In a forceful and uncharacteristically frank speech by a central bank governor, Sanusi analyzed the reasons for the financial crisis and then described the four pillars upon which financial reform in Nigeria will rest. Sanusi argues that eight factors caused the financial crisis: “ macroeconomic instability caused by large and sudden capital inflows, major failures in corporate governance at banks, lack of investor and consumer sophistication, inadequate disclosure and transparency about the financial position of banks, critical gaps in regulatory frameworks and regulations, uneven supervision and enforcement, unstructured governance and management processes at the CBN/weaknesses within the CBN, and weaknesses in the business environment.”
The reform programme advocated by Sanusi rests on four pillars: enhancing the quality of banks, establishing financial stability, enabling healthy financial sector evolution, and ensuring the financial section contributes to the real economy.
According to Sanusi, consolidation of the banking system into a smaller number of financial institutions is not an end in itself,108 a statement contradicting his predecessor Soludo’s policy.
Considering other developing nations such as Brazil, Turkey, Malaysia and Indonesia, several different banking industry structures could serve Nigeria well. The CBN does play a major role in deciding on the structure of the Nigerian financial system. Sanusi notes that “foreign ownership played an essential role in raising standards in the industry” in Turkey, Brazil and Malaysia.1 0 9 Similarly, foreign banks in Nigeria could also raise standards.
The CBN is reviewing the one-size-fits-all banking model and will attempt to introduce more diversity into the Nigerian banking industry. One conclusion from the recent special examination of Nigerian banks was that the recent consolidation of the banks in 2005 placed “pressure on banks to deliver high returns to their shareholders after the rapid expansion in their capital base post-consolidation” resulting in “the highly risky behavior that led to the collapse of some of the banks.”
Sanusi’s rapid regulatory reforms since July 2009 will result in significant changes in the structure of the Nigerian banking industry and will likely create opportunities for banks and investors already operating in Nigeria and those new to the Nigerian market.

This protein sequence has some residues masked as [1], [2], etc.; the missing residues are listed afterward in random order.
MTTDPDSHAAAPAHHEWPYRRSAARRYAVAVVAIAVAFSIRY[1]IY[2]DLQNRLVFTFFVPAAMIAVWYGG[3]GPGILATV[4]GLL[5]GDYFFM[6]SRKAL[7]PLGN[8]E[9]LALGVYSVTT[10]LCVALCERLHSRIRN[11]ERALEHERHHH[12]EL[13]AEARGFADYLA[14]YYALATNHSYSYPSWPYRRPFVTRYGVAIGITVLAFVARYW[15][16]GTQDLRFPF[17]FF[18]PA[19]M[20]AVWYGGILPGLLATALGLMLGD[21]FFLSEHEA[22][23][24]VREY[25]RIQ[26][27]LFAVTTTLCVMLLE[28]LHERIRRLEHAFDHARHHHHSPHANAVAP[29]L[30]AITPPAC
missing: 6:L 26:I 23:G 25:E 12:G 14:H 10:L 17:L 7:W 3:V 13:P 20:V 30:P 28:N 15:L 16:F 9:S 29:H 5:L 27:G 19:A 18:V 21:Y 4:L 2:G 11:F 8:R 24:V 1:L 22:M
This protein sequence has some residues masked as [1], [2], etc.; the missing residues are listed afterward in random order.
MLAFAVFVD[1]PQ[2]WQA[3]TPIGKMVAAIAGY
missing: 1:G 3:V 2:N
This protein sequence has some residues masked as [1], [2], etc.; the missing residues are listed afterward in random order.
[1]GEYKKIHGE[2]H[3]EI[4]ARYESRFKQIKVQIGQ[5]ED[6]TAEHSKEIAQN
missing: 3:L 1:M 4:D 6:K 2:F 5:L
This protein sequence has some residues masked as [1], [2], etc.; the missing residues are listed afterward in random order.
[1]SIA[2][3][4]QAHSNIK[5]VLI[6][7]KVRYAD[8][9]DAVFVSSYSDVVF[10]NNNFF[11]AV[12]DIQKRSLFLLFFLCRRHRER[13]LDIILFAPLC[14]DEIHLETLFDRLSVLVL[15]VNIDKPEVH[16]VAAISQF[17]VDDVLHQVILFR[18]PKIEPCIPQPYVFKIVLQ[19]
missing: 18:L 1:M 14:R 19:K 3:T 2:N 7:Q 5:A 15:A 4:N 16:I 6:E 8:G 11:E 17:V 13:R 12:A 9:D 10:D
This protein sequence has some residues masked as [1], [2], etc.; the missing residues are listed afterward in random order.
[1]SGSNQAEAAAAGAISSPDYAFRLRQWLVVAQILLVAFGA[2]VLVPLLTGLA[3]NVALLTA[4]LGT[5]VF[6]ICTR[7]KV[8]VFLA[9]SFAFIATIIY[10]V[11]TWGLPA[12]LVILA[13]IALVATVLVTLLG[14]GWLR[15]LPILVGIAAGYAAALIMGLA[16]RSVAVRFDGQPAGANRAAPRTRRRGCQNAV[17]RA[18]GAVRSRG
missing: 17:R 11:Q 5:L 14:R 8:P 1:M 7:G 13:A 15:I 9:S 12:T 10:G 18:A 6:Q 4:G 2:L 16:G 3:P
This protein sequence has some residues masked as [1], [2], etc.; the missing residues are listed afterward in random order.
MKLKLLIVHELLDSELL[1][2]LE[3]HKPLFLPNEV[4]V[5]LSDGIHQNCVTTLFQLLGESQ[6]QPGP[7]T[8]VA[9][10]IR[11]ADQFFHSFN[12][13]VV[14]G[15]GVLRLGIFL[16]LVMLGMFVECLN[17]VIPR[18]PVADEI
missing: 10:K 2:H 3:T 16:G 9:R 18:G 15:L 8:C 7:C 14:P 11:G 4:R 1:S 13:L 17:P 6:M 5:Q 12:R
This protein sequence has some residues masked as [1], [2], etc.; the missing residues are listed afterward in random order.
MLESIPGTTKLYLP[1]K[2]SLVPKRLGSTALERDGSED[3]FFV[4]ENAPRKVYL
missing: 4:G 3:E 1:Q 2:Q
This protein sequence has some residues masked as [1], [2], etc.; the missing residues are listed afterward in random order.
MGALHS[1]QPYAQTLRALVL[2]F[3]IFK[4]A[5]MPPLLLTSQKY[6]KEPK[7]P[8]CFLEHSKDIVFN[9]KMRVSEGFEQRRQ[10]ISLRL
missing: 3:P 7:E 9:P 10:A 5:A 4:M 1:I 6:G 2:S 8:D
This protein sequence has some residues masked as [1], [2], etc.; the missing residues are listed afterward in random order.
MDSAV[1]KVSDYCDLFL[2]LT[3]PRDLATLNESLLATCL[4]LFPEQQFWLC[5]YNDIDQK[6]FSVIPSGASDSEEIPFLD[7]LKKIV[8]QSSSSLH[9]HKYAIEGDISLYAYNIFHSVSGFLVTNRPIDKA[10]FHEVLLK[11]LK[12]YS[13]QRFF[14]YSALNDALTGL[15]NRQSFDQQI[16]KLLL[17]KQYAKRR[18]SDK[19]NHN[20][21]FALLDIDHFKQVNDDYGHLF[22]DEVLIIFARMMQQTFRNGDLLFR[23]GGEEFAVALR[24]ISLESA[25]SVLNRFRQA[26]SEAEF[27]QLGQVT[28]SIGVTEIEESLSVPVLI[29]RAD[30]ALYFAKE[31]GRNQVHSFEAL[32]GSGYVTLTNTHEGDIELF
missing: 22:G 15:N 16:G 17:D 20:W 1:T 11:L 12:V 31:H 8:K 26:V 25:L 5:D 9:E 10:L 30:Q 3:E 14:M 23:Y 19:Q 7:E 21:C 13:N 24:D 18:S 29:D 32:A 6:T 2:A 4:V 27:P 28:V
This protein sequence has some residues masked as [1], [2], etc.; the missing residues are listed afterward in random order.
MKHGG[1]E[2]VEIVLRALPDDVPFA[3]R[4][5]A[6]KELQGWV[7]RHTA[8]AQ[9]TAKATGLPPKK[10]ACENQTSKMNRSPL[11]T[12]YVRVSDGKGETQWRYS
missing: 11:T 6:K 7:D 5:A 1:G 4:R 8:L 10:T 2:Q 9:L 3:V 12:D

Further consolidation of Nigerian banks is very likely. The eight banks supported by the CBN will become attractive targets once their toxic assets have been transferred to AMCON.
Likely purchasers include the better-capitalized Nigerian banks that have not received government support; foreign banks already operating in Nigeria – Stanbic-IBTC, Standard Chartered, and Citibank; and certain foreign banks, particularly those from South Africa.
Sanusi’s stated intention is to encourage foreign ownership of banks in order to transfer management expertise and skills lacking in Nigeria.
A variety of institutions will provide financial services in Nigeria in the future. The” one size fits all” universal banking model will weaken and the CBN will license institutions to provide different services (corporate banking, small and medium sized business lending, Islamic banking) to different markets. This change in licensing requirements will create opportunities for financial service providers, other than commercial banks, to enter the Nigerian market.
(The CBN will play a more interventionist role in the Nigerian economy. Under Sanusi, the CBN will expand its role in promoting economic development and may even ease its inflation target in order to grow the economy and alleviate poverty.
However, in order for all of these reforms to succeed, the pervasive corruption in the Nigerian economy and the weak rule of law must also be addressed. The rapid pace of reform under Sanusi does not appear to be slowing. A key development to watch is the progress of the AMCON bill and the subsequent operation of AMCON – its success (or failure) will be a harbinger of the long-term effectiveness of Sanusi’s reforms to the Nigerian banking system.
Alford writes from university of South Carolina, Columbus, USA